PUSH OF A BUTTON
August 9, 2013
By Audrey Fraizer
A bite that pinched like a bee sting put a quick end to an otherwise good day in the desert for Gene Schutzler, his wife, son, brother-in-law, and their involuntary guest.
The Schutzlers were in Oregon’s high desert in October 2010 when a bite on Gene’s lower leg caught his immediate attention. Lifting his pant leg, he not only noticed a fresh set of puncture marks on his inner calf, but also a well camouflaged reptile slithering out of his way.
Gene had his answer in the first and last glimpse he saw of the reclusive spotted rattlesnake, no doubt sulking from the unplanned point of contact.
Gene radioed his wife Ginny, whose first reaction was to hit a red button in their General Motors (GM) truck. She was dubious about a reply; after all, there was no reception for cell phones in this wilderness so why should it be any different for a button pushed to alert an OnStar advisor hundreds of miles away at an OnStar call center?
That was the second surprise for the Schutzlers that afternoon.
OnStar Emergency Advisor Lynn Piper immediately answered their alert, used GPS coordinates to pinpoint their location, contacted police, and patched them into emergency medical care.
A second OnStar Emergency Advisor, Lee-Ann Troughton, gave Pre-Arrival Instructions (PAIs) from Protocol 2: Allergies (Reactions)/Envenomations (Stings, Bites), telling him to remain as calm as possible, to keep the wound below the heart, and to avoid movement that would increase the heart rate and, consequently, hasten the speed of venom moving through the bloodstream.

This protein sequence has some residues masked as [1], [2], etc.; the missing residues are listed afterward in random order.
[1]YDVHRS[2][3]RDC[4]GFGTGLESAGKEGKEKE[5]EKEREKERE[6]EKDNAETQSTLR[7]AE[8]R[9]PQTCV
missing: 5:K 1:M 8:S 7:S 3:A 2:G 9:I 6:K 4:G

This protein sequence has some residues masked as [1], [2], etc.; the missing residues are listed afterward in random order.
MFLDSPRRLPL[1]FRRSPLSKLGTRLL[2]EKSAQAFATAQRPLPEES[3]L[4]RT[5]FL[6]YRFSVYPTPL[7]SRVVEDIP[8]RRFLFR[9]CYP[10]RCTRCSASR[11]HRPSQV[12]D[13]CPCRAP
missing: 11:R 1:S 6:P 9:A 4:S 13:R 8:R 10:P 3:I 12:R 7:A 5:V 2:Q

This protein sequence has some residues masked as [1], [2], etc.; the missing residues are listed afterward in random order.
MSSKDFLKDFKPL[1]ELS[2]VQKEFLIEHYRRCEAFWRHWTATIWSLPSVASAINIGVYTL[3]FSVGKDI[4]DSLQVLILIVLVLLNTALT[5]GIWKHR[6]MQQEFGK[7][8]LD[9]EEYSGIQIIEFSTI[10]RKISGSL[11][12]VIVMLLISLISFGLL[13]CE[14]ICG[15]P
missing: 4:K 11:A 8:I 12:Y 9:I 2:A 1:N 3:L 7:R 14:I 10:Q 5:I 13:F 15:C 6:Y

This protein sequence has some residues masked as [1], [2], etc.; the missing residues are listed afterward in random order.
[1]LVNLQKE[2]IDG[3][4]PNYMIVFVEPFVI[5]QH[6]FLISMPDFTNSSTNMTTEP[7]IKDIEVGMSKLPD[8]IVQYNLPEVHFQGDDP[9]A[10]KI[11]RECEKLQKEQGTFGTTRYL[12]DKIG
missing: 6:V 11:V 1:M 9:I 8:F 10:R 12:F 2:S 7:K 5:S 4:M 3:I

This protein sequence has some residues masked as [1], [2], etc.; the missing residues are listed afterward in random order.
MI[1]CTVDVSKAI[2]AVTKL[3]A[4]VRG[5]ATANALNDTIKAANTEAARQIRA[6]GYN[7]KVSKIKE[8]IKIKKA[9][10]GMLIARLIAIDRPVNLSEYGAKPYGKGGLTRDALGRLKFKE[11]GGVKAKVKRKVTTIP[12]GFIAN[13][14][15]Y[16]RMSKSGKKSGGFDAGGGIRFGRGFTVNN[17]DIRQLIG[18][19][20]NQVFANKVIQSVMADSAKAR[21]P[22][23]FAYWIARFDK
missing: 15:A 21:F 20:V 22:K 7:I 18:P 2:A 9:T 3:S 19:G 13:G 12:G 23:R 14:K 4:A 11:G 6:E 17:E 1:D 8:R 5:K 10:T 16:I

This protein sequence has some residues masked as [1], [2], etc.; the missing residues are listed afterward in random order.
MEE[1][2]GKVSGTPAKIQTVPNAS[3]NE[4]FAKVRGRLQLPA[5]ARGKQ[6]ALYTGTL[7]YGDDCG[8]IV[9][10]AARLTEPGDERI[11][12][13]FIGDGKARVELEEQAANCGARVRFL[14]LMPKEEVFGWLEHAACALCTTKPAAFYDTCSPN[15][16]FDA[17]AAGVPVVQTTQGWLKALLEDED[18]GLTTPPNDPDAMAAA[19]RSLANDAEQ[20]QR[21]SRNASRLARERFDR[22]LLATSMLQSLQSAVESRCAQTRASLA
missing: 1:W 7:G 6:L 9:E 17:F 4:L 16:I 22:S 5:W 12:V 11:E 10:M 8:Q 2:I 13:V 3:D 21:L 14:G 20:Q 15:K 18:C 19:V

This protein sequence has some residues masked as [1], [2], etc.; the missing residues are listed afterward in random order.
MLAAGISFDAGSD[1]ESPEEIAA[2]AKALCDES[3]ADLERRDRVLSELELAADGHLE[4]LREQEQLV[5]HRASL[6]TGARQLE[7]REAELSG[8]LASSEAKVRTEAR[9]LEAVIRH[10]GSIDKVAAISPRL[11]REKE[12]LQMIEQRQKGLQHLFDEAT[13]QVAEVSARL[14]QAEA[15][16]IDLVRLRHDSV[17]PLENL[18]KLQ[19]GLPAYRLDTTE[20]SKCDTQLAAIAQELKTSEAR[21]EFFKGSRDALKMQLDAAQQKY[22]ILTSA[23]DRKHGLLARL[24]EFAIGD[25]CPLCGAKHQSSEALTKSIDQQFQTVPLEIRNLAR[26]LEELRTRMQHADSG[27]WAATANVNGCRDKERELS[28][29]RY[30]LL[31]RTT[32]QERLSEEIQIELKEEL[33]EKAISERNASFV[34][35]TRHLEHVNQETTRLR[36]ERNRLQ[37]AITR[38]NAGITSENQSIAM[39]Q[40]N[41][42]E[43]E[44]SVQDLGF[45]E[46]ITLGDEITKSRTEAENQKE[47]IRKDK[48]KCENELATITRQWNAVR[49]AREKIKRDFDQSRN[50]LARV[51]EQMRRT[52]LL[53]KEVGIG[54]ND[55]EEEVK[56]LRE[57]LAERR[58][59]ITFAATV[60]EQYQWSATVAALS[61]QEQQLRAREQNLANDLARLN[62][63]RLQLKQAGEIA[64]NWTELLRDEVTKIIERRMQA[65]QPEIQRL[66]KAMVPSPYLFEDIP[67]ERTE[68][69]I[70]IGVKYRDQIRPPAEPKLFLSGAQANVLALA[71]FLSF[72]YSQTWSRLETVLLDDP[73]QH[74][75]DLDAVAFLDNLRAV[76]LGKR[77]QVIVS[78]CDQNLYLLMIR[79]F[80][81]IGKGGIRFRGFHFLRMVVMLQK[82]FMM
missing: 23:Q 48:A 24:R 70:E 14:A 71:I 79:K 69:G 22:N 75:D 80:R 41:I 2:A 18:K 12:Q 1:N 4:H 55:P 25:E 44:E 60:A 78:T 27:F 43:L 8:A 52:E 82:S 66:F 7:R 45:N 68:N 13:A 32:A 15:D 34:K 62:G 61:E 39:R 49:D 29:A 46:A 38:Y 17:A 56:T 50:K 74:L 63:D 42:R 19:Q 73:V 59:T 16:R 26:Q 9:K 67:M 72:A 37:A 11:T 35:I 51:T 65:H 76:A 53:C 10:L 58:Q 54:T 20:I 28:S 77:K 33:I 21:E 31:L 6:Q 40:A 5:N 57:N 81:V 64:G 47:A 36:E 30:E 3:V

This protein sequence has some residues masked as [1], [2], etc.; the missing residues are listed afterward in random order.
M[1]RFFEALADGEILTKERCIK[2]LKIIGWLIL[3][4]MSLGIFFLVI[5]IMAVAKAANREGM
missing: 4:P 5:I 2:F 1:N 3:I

Piper called the PSAP and assisted a medical helicopter service with locating the scene while Troughton stayed on line with the Schutzlers the whole time until Gene was loaded into the helicopter and rushed to a trauma center in Boise, Idaho. He survived.
Safe to say the Schutzlers will never leave home without OnStar.
“Serious things happen all the time to people away from home and without immediate access to medical help,” said Amy Shiemke, Emergency Services Business Performance Leader for OnStar. “That’s why we decided to go with protocols that could provide the victim with medical assistance on-the-spot while waiting for help to arrive on scene.”
OnStar is a vehicle connection technology standard in most GM vehicles. Built-in controls provide access to advisors at any time, 24 hours a day, for services that include automatic crash response, stolen vehicle assistance, and emergency medical help from EMD certified advisors using the Medical Priority Dispatch System (MPDS).
OnStar launched MPDS and the First Assist Service in May 2010; in 2013, OnStar became the first non-emergency, private company to achieve International Academies of Emergency Dispatch (IAED) Accredited Center of Excellence (ACE) status.
Because of its unique structure, the Academy’s 20 Points of Accreditation were slightly revised although certainly not diluted, according to IAED Associate Director Carlynn Page.
For example, since OnStar does not staff actual field personnel, Point 11: Implementation and/or maintenance of MPDS dispatch case feedback methodology for PSAPs omits the MPDS field personnel orientation process. Points 14, 15, and 16 were modified to reflect the clients OnStar serves and the process the company uses to determine appropriate jurisdictions.
Page also said ACE was part of the plan for OnStar from the start.
“The Academy and OnStar thought it was important for them to provide the highest standard possible,” she said. “They started the process at the time of implementation.”
The OnStar process
OnStar emergency advisors ask Key and Case Entry Questions and provide potentially life-saving PAIs at the subscriber’s push of the red OnStar button inside the vehicle. The signal connects the caller to one of two OnStar emergency centers: one in Charlotte, N.C., and the other in Oshawa, Ontario, Canada. The almost 100 EMD certified OnStar emergency advisors answer, on average, 1,200 emergency medical calls each month.